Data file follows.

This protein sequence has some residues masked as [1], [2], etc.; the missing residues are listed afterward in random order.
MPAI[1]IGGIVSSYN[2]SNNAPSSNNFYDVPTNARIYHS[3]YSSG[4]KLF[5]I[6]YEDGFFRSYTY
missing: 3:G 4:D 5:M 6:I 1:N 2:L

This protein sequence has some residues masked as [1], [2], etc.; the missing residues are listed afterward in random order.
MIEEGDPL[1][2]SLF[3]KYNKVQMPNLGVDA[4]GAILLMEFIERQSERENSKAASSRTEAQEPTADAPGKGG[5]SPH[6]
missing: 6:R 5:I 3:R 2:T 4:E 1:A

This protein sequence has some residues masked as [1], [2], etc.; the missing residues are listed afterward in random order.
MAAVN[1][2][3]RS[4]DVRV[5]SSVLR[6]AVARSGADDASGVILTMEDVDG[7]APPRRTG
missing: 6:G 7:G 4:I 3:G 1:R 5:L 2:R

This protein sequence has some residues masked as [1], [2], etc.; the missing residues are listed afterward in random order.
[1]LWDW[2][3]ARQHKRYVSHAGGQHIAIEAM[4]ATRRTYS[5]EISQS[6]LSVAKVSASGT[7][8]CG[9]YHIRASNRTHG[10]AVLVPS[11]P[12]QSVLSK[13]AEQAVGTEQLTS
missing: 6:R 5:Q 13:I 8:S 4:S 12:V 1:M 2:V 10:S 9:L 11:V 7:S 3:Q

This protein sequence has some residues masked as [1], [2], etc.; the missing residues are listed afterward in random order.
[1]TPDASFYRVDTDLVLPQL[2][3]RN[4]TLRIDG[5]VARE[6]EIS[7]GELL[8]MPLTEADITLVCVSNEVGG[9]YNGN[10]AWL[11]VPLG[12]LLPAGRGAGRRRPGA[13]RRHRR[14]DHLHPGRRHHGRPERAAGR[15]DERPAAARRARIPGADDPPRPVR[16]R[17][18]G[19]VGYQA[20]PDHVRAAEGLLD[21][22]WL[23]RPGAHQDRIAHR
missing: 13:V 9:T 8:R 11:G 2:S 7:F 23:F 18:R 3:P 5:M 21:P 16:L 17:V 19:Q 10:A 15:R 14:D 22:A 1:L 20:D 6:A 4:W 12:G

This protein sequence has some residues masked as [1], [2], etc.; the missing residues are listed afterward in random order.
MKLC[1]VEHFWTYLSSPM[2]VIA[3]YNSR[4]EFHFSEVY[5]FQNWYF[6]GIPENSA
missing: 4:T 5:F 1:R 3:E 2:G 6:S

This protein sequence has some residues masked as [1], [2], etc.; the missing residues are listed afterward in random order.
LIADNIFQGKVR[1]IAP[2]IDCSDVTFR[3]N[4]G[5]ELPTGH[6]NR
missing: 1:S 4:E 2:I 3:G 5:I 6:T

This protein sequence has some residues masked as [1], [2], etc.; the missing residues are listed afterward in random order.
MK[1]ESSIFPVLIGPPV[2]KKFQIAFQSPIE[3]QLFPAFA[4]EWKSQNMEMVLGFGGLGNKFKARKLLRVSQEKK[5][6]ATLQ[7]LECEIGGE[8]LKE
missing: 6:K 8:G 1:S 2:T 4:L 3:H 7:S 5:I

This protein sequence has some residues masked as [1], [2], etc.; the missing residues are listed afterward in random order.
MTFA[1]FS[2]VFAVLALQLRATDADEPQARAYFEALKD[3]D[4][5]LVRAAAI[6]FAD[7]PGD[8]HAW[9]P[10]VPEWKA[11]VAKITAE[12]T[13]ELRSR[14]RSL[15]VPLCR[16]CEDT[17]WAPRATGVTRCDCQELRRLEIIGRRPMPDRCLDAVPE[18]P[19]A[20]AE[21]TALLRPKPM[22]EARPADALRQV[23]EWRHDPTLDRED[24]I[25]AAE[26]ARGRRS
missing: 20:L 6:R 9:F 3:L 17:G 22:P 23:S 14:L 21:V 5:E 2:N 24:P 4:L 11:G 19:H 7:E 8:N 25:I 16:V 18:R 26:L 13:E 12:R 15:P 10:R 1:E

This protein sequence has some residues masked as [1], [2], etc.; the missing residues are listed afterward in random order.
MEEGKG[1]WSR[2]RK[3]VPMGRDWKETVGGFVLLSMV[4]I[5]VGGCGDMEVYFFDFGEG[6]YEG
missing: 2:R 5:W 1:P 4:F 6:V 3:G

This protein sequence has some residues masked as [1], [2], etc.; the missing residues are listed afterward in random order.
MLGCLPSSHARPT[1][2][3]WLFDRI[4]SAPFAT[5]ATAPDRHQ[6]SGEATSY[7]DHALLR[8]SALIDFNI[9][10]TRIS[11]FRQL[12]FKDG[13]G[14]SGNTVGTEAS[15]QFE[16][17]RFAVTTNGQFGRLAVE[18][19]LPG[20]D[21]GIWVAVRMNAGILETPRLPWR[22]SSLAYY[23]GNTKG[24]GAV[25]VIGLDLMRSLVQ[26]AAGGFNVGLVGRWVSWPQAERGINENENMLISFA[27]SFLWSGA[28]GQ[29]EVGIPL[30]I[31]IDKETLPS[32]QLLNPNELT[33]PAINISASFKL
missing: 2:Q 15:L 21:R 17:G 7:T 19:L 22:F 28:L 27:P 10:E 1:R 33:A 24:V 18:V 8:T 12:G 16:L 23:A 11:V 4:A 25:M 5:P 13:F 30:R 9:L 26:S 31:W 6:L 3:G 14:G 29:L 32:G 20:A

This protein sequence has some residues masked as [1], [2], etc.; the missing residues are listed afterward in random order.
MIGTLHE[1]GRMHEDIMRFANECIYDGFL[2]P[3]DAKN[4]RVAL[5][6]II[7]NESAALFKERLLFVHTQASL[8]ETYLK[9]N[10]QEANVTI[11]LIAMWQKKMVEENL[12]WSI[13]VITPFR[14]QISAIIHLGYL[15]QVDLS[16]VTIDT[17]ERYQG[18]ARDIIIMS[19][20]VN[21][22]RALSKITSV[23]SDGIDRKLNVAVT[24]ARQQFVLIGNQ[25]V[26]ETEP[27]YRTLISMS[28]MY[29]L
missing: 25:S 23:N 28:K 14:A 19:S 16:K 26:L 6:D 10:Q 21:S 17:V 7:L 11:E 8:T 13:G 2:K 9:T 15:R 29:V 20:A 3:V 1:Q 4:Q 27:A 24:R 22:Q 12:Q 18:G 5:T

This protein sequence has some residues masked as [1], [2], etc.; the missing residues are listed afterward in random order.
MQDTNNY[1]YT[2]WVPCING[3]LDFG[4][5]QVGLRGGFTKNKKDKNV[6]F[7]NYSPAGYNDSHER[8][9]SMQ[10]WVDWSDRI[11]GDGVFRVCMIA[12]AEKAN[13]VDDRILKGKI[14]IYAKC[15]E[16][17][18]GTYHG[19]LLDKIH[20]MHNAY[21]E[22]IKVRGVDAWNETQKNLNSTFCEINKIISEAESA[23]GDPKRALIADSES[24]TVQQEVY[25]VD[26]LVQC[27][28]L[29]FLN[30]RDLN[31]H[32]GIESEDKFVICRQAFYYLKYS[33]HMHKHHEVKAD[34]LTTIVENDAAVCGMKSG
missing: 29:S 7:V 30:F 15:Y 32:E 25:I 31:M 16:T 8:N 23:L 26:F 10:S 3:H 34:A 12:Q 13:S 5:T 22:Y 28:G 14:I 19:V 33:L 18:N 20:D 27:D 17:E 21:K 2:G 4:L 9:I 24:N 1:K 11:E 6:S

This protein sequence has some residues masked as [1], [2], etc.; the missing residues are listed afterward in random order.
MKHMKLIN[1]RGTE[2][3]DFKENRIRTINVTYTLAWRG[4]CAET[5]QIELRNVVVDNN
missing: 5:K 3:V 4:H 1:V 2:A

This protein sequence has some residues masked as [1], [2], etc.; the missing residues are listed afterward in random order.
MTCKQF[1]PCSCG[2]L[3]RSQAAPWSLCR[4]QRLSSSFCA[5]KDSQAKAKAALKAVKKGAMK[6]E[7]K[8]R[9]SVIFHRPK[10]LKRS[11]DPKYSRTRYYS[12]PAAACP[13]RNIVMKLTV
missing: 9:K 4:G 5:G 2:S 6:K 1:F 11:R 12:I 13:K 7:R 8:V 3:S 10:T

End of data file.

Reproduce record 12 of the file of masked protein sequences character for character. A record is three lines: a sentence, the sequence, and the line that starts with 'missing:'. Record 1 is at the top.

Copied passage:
This protein sequence has some residues masked as [1], [2], etc.; the missing residues are listed afterward in random order.
MIGTLHE[1]GRMHEDIMRFANECIYDGFL[2]P[3]DAKN[4]RVAL[5][6]II[7]NESAALFKERLLFVHTQASL[8]ETYLK[9]N[10]QEANVTI[11]LIAMWQKKMVEENL[12]WSI[13]VITPFR[14]QISAIIHLGYL[15]QVDLS[16]VTIDT[17]ERYQG[18]ARDIIIMS[19][20]VN[21][22]RALSKITSV[23]SDGIDRKLNVAVT[24]ARQQFVLIGNQ[25]V[26]ETEP[27]YRTLISMS[28]MY[29]L
missing: 25:S 23:N 28:K 14:A 19:S 16:K 26:L 6:D 10:Q 21:S 17:V 7:L 11:E 8:T 13:G 2:K 9:T 15:R 29:V 20:A 3:V 1:Q 4:Q 27:A 24:R 22:Q 12:Q 18:G 5:T